Modern finance relies on two key assumptions: a rational homo sapien and a "fair price" being determined by financial markets. Behavioral finance does not serve as a contradiction to these tenets, but complements them by emphasizing the importance of human psychology and groupthink in financial markets. Behavioral finance points to the existence of market bubbles and manias as examples of cases where human behavior may be the missing link that explains such market anomalies. In this article we'll consider two leading behavioral indicators. (To read more on behavioral finance, see Taking A Chance On Behavioral Finance, Understanding Investor Behavior and Mad Money ... Mad Market?)
Search for Reliable Indicators
Many people assume that it should be fairly easy to outperform the market simply by replicating the strategies used by successful professionals and/or taking the opposite position held by the "losers". Unfortunately, successful investors are very good at hiding their true strategies, which could quickly become worthless if replicated. On the other hand, the behavior of the "losers" or the "crowd" can be easily observed by taking note of certain leading behavioral indicators (the odd lot theory, for example). These indicators show that the "crowd" can be reliably wrong at important market junctures as people fall prey to the collective emotions of fear (at market bottoms) and greed (at market tops).
Let us consider two leading indicators of investor behavior and stock prices:
In contrast to many other attempts to apply behavioral finance theories, these two leading indicators have the virtue of being quantifiable; in other words, they indicate the potential tipping points in human emotions. Keep in mind, however, that the construction of quantifiable indicators is one of the biggest challenges for behavioral finance and all indicators should always be interpreted in a broader context.
The fact that most option market positions are held over a short period (between one and three months) indicates that, at the very least, some option buyers are investors looking for a quick return on their money or are often just speculating. The buyers of puts could be making a bet that the market will decline while the purchasers of calls are hoping for an upward move. Thus, a high put-call ratio indicates a high degree of pessimism - it suggests that more people are betting that the market will go down than that it will go up. A low ratio, on the other hand, implies a lot of optimism. (For further reading, see Forecasting Market Direction With Put/Call Ratios.)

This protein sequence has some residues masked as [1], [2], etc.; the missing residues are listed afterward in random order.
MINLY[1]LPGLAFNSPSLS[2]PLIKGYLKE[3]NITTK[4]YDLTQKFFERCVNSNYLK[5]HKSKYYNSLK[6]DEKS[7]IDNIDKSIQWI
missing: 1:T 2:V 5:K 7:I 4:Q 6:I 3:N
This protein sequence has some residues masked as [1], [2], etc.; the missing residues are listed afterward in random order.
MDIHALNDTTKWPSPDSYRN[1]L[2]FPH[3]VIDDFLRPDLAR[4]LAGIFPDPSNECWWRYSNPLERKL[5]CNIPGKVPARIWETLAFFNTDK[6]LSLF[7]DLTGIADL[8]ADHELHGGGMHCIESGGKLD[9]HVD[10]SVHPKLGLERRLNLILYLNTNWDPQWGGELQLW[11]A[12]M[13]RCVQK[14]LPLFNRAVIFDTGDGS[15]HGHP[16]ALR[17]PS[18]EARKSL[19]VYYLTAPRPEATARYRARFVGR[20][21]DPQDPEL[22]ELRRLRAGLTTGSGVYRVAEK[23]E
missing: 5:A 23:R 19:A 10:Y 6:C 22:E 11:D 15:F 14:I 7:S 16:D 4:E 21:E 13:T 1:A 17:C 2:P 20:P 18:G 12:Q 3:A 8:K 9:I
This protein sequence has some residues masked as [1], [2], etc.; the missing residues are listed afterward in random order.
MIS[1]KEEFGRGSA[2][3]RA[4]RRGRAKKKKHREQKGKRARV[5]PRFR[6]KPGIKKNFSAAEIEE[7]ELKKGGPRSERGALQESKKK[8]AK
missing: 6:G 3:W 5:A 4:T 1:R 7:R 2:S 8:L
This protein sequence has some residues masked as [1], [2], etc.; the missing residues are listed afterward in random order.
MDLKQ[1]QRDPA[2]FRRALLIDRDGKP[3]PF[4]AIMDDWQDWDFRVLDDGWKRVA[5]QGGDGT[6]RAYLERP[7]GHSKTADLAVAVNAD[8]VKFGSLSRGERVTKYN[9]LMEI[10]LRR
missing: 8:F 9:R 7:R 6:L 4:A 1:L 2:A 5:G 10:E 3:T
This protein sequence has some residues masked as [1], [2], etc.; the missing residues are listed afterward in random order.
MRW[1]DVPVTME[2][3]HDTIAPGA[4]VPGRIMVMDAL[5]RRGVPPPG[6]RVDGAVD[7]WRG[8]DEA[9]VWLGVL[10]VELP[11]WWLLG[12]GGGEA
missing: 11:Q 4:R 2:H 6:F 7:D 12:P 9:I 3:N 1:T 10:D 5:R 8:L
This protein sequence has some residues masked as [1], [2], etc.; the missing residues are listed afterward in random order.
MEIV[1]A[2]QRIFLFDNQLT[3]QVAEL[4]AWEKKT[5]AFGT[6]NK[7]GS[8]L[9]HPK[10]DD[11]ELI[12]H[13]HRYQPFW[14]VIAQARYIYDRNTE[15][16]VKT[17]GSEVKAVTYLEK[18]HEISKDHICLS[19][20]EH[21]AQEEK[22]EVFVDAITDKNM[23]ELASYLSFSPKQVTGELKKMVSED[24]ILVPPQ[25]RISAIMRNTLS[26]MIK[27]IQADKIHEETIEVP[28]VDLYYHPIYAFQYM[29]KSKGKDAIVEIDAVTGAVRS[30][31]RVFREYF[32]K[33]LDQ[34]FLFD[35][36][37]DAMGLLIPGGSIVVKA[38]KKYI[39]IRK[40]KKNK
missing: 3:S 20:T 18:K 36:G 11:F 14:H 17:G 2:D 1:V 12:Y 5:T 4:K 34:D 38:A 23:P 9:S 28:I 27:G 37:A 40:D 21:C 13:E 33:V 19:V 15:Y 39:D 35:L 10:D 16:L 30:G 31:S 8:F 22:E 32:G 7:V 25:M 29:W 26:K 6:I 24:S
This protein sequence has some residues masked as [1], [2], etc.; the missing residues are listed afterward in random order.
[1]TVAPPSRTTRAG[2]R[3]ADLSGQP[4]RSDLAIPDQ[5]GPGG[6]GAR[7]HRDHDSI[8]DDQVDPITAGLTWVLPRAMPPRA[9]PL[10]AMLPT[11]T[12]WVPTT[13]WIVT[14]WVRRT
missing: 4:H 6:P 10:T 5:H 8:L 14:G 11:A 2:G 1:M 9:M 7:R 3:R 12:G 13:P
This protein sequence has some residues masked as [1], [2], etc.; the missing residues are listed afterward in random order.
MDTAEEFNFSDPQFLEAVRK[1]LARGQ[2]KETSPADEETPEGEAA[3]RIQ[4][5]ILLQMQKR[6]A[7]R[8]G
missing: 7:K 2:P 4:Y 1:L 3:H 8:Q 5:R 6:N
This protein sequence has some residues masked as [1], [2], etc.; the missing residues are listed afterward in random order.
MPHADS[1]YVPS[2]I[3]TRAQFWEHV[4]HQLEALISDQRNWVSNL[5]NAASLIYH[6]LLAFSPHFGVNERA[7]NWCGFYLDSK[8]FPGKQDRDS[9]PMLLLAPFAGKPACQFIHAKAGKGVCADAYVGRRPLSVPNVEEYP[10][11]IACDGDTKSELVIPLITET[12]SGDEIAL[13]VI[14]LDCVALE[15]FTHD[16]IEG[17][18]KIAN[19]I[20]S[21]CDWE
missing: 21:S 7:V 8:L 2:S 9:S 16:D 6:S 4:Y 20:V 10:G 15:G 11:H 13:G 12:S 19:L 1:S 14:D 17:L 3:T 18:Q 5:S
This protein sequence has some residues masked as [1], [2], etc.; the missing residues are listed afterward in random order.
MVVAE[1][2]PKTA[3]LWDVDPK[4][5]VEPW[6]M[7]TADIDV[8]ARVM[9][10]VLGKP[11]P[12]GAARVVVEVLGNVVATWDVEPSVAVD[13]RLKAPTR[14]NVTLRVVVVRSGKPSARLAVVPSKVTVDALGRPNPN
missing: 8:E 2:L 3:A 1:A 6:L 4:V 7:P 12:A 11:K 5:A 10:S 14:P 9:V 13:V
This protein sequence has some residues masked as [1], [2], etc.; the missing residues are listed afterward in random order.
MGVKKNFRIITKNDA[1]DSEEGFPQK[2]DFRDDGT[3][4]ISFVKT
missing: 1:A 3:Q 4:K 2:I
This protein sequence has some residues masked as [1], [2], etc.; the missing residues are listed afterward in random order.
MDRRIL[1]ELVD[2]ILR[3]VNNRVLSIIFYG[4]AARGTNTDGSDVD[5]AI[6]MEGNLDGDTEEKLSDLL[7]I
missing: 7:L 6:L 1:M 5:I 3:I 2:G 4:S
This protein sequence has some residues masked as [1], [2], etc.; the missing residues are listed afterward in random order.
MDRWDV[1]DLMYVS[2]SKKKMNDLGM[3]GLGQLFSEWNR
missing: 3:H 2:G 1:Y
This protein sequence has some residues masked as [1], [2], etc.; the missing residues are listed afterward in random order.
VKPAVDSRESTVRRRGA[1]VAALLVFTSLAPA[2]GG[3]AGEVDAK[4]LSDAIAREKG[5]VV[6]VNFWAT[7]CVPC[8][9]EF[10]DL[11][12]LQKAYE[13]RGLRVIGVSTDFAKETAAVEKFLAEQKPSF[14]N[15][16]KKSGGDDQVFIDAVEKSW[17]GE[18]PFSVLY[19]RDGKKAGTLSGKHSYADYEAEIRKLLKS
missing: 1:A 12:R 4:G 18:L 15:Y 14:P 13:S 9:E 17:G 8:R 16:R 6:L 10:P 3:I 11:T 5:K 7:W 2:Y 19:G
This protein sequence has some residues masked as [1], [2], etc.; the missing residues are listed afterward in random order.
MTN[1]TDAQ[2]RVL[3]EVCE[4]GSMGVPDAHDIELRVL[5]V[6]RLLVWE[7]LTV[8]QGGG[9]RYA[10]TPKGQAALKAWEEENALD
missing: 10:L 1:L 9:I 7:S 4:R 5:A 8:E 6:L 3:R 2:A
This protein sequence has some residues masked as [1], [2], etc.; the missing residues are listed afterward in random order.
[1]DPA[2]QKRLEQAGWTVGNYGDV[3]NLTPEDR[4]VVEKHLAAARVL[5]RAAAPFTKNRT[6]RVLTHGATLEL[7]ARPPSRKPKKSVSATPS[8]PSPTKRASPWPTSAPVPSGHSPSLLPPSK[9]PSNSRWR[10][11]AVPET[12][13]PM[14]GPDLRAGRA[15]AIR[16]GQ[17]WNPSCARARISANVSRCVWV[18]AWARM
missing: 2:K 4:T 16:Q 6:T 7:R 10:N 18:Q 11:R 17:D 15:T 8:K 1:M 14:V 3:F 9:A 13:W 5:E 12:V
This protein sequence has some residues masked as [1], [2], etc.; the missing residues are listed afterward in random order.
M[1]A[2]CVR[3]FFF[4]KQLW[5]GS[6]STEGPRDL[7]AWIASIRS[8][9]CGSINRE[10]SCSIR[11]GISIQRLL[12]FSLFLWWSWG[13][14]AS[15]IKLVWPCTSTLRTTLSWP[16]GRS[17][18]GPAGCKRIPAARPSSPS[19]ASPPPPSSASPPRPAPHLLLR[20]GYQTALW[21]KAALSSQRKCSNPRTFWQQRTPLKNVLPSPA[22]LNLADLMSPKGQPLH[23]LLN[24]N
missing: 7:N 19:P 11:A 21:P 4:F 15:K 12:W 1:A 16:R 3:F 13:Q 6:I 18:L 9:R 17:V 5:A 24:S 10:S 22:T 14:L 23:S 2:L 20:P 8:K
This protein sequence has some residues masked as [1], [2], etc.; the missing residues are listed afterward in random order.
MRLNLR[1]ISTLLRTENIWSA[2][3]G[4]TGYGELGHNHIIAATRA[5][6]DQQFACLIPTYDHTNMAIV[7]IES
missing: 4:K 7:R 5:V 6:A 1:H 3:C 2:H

At the extremes of the put-call ratio, the opposite of what the majority expects usually happens. As a way of explanation, a high degree of pessimism (a high put-call ratio) usually coincides with a declining market and plenty of cash available for investing, which can quickly lure bargain hunters back into the market.
Let's consider the historical interaction between a 10-day moving average of the put-call ratio and the S&P 500 Index since 2002 (Figure 1). The ratio reached high levels (there were too many pessimists) just at the end of the bear market in the last quarter of 2002. Since then, all peaks and valleys in the ratio correctly forecasted the short-term market swings (except for June 2003 when investors' sentiment shifted radically following the start of the bull market).
Stocks Above Their 50-day Moving Averages
Let us consider the change in a number of stocks in New York trading above their 50-day moving averages. The A50 is an excellent reality check that reveals whether movements in stock prices are broadly based or supported only by a limited number of stocks. The broadly based moves increase the probability that the move will continue, while narrowly based moves suggest a vulnerability to a potential reversal. This is because if the "crowd" gets increasingly excited by only a few stocks, the rally will be built on a shaky foundation. (For more on this, read The Madness Of Crowds and Trading Volume - Crowd Psychology.)
In case of the A50, it is crucial to identify divergences between the A50 and the stock prices. Since 2002, there have been several instances when the A50 diverged significantly from the S&P 500 Index (Figure 2). Twice the divergence predicted an upswing and three times it gave an advanced warning of a forthcoming correction. (For further reading, check out Divergences, Momentum And Rate Of Change.)
Behavioral finance is a relatively young field that offers considerable opportunity for informed investors. In the not-too-distant future, behavioral finance may be formally recognized as the missing link that complements modern finance and explains many market anomalies. Perhaps some market participants will even wonder how it was ever possible to discuss the value of stocks without considering the behavior of buyers and sellers.